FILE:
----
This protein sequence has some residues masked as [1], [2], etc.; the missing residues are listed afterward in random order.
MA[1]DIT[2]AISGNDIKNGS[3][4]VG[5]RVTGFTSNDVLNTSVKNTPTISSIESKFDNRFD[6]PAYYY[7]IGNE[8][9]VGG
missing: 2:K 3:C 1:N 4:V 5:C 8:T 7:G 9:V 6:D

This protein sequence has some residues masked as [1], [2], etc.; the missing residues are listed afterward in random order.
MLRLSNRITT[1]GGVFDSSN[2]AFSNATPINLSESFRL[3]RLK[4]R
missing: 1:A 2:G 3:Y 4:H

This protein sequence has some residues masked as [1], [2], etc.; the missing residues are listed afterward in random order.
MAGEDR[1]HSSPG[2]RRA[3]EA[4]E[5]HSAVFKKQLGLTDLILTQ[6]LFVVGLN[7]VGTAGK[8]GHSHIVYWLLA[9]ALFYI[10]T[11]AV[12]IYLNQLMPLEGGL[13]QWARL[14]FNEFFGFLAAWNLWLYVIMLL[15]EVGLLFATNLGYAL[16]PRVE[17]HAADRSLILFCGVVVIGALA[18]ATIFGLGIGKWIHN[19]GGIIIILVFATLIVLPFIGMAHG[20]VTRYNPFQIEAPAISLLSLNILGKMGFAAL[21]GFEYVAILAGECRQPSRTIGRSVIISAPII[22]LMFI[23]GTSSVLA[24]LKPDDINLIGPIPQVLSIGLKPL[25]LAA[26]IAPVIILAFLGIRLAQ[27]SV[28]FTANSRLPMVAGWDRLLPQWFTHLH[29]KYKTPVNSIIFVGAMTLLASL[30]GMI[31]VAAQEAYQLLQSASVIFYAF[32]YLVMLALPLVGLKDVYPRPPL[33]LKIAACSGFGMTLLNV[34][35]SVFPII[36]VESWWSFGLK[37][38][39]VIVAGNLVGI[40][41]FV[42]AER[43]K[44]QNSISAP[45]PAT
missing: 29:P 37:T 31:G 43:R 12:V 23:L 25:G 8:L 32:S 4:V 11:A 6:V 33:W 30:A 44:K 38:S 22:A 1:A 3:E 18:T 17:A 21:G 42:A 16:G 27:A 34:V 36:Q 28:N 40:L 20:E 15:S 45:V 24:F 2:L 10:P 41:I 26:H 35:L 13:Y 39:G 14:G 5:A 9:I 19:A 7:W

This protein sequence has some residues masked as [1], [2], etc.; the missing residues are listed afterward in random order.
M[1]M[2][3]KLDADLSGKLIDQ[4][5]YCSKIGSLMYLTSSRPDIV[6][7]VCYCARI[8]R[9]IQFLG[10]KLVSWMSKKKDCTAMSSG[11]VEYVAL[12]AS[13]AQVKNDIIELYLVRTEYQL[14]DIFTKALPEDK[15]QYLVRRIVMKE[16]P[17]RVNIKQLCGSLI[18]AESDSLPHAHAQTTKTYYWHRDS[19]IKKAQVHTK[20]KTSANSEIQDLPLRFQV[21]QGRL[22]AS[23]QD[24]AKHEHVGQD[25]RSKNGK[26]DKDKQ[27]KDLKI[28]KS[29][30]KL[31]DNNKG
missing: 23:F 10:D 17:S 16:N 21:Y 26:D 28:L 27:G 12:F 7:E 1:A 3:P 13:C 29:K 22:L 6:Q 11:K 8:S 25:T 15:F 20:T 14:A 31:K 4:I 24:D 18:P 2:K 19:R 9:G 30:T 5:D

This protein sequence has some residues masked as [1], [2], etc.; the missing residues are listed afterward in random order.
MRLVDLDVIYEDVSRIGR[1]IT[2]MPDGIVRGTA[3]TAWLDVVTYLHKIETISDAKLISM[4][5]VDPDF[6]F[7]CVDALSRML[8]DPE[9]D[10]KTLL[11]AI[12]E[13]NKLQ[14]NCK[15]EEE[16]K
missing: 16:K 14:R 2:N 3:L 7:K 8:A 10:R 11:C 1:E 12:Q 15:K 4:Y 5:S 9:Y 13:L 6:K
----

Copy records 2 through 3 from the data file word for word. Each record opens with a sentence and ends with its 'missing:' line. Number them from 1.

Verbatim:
This protein sequence has some residues masked as [1], [2], etc.; the missing residues are listed afterward in random order.
MLRLSNRITT[1]GGVFDSSN[2]AFSNATPINLSESFRL[3]RLK[4]R
missing: 1:A 2:G 3:Y 4:H

This protein sequence has some residues masked as [1], [2], etc.; the missing residues are listed afterward in random order.
MAGEDR[1]HSSPG[2]RRA[3]EA[4]E[5]HSAVFKKQLGLTDLILTQ[6]LFVVGLN[7]VGTAGK[8]GHSHIVYWLLA[9]ALFYI[10]T[11]AV[12]IYLNQLMPLEGGL[13]QWARL[14]FNEFFGFLAAWNLWLYVIMLL[15]EVGLLFATNLGYAL[16]PRVE[17]HAADRSLILFCGVVVIGALA[18]ATIFGLGIGKWIHN[19]GGIIIILVFATLIVLPFIGMAHG[20]VTRYNPFQIEAPAISLLSLNILGKMGFAAL[21]GFEYVAILAGECRQPSRTIGRSVIISAPII[22]LMFI[23]GTSSVLA[24]LKPDDINLIGPIPQVLSIGLKPL[25]LAA[26]IAPVIILAFLGIRLAQ[27]SV[28]FTANSRLPMVAGWDRLLPQWFTHLH[29]KYKTPVNSIIFVGAMTLLASL[30]GMI[31]VAAQEAYQLLQSASVIFYAF[32]YLVMLALPLVGLKDVYPRPPL[33]LKIAACSGFGMTLLNV[34][35]SVFPII[36]VESWWSFGLK[37][38][39]VIVAGNLVGI[40][41]FV[42]AER[43]K[44]QNSISAP[45]PAT
missing: 29:P 37:T 31:G 43:R 12:V 23:L 25:G 8:L 32:S 4:V 11:A 6:V 33:W 30:A 44:K 38:S 22:A 1:A 3:E 18:T 17:A 21:G 42:A 16:G 27:A 34:V 36:Q 28:N 40:L 20:E 15:S 45:V 24:F 2:L 10:P 41:I 26:H 35:L 13:Y 39:G 14:G 5:A 9:I 19:A 7:W